Title: Re: Consensus while judging?
Post by: Jimmy K on March 31, 2014, 08:34:03 PM
The beer was basically a science experiment that was entered as a specialty beer.   With no claimed "like" beer and no category guidelines to use in judging the beer, I judged the beer based on the ingredients, process, and bugs claimed on the entry form.  The beer had a really harsh middle of the tongue flavor that made it darn near undrinkable for me, which is why I contemplated giving it a 13 (my first score was actually in the low twenties).  I brought my score up because I wanted to reach a consensus. 
Specialty is tough and if there is no reference beer or style listed by the contestant, you're not left with much to judge on besides 'Do I like this'. I imagine this situation comes up most often in the specialty categories. Also, it is up to contestants to adequately prepare judges with specialty ingredients and base styles. I've seen judges who hesitate to give a higher score because they can't adequately decide if the beer was what the brewer intended.
Title: Re: Consensus while judging?
Post by: dmtaylor on March 31, 2014, 10:50:44 PM
taste is subjective, but being able to recognize your limitations and biases is usually the difference between Master exams and the lower scoring exams.

Hmm... good point.  You've given me something to ponder the next time I taste a delicious Belgian ale... that hopefully doesn't taste of Carmex... or Fuggles for that matter!
Title: Re: Consensus while judging?
Post by: udubdawg on March 31, 2014, 11:16:51 PM

The beer was basically a science experiment that was entered as a specialty beer.   With no claimed "like" beer and no category guidelines to use in judging the beer, I judged the beer based on the ingredients, process, and bugs claimed on the entry form.  The beer had a really harsh middle of the tongue flavor that made it darn near undrinkable for me, which is why I contemplated giving it a 13 (my first score was actually in the low twenties).  I brought my score up because I wanted to reach a consensus. 

As I brew mainly to study the behavior of brewing cultures (I have maintained a culture collection for most of the time that I have brewed), I am familiar with the flavors produced by the bugs claimed in the fermentation.  The harsh off-flavor was not a flavor that is produced by the any of the bugs claimed under normal circumstances.   The flavor was definitely produced by wild non-brewing microflora pickup, which is a flaw that would prevent any beer from scoring in the forties.

Ah, fricking category 23...
it's making more sense now.   Yeah you ended up in the most subjective cat.  Science experiments indeed.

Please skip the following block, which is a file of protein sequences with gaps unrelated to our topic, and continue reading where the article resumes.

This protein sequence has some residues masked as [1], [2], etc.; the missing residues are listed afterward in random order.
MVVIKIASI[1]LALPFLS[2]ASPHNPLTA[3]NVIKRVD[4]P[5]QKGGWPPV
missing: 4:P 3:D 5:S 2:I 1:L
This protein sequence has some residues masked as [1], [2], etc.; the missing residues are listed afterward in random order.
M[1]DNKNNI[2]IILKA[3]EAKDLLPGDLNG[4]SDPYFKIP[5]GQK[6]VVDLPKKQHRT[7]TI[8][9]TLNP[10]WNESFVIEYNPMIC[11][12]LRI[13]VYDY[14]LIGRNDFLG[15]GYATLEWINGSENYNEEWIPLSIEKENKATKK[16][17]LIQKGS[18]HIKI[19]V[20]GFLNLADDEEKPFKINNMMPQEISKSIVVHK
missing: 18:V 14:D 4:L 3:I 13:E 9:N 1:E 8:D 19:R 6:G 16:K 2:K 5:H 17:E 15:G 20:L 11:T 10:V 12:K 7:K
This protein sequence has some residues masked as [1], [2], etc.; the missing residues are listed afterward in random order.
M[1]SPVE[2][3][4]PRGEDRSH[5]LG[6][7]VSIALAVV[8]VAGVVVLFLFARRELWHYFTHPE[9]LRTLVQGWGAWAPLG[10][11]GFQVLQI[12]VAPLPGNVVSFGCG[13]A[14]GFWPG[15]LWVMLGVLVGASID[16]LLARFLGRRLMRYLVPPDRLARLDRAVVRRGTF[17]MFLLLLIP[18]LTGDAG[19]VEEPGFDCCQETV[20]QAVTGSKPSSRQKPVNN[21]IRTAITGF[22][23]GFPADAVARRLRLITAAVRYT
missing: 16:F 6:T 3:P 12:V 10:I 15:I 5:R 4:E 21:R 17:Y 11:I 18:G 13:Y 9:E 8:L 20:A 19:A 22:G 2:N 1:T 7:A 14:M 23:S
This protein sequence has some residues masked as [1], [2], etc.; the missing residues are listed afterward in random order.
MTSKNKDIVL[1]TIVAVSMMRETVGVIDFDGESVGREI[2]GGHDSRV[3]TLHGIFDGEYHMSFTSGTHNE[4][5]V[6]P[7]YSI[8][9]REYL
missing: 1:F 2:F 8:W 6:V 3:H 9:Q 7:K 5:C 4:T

I do believe competitions should have very experienced judges in that category, more than just about anywhere else, but perhaps they did.

I don't avoid 23 anymore, but I don't relish it.  I'm hoping the new guidelines will reduce some of the variety; American Wild and Specialty IPA and whatever. 
I am capable of telling why I am/am not impressed with a certain beer's blend of base and specialty information, and from what we've seen I expect you are too.  Curious why the other judge loved it so much, but I guess you really did encounter a fairly rare event early on.  I've never encountered even half of the score differential you indicate.  I actually think you did well with a 29, provided it also included feedback on why it didn't work for you.

cheers--
--Michael
 
Title: Re: Consensus while judging?
Post by: tschmidlin on March 31, 2014, 11:19:44 PM
The beer was basically a science experiment that was entered as a specialty beer.   With no claimed "like" beer and no category guidelines to use in judging the beer, I judged the beer based on the ingredients, process, and bugs claimed on the entry form.  The beer had a really harsh middle of the tongue flavor that made it darn near undrinkable for me, which is why I contemplated giving it a 13 (my first score was actually in the low twenties).  I brought my score up because I wanted to reach a consensus. 
Specialty is tough and if there is no reference beer or style listed by the contestant, you're not left with much to judge on besides 'Do I like this'. I imagine this situation comes up most often in the specialty categories. Also, it is up to contestants to adequately prepare judges with specialty ingredients and base styles. I've seen judges who hesitate to give a higher score because they can't adequately decide if the beer was what the brewer intended.
Specialty and experimental are especially tough if you give too much credence to what the brewer intended.  As a judge in this category, I think it is part of your job to decide if what the brewer intended is actually a good idea.  A perfectly executed tomato weizen is still a terrible beer.  If someone brews a cat vomit beer and it tastes like cat vomit, is that a 50 point beer because that is what the brewer intended?  Or is it a 13 because it tastes like cat vomit?
Title: Re: Consensus while judging?
Post by: klickitat jim on March 31, 2014, 11:28:54 PM
Are you a bottom up judge, or do you go piece by piece and tally afterwards?

The phenolic flaw, assuming that's what it was, seems to have a sliding scale looking at the scoring guide. Very major, like undrinkable (ie gag reflex) then 13, but if it's very minor maybe all the way up to 44. I guess this is why the need for consensus flexibility.

I hope to be the kind of judge that says "this is what I think, but I can be wrong, just tell me where I'm wrong so I can learn"
Title: Re: Consensus while judging?
Post by: garc_mall on March 31, 2014, 11:35:56 PM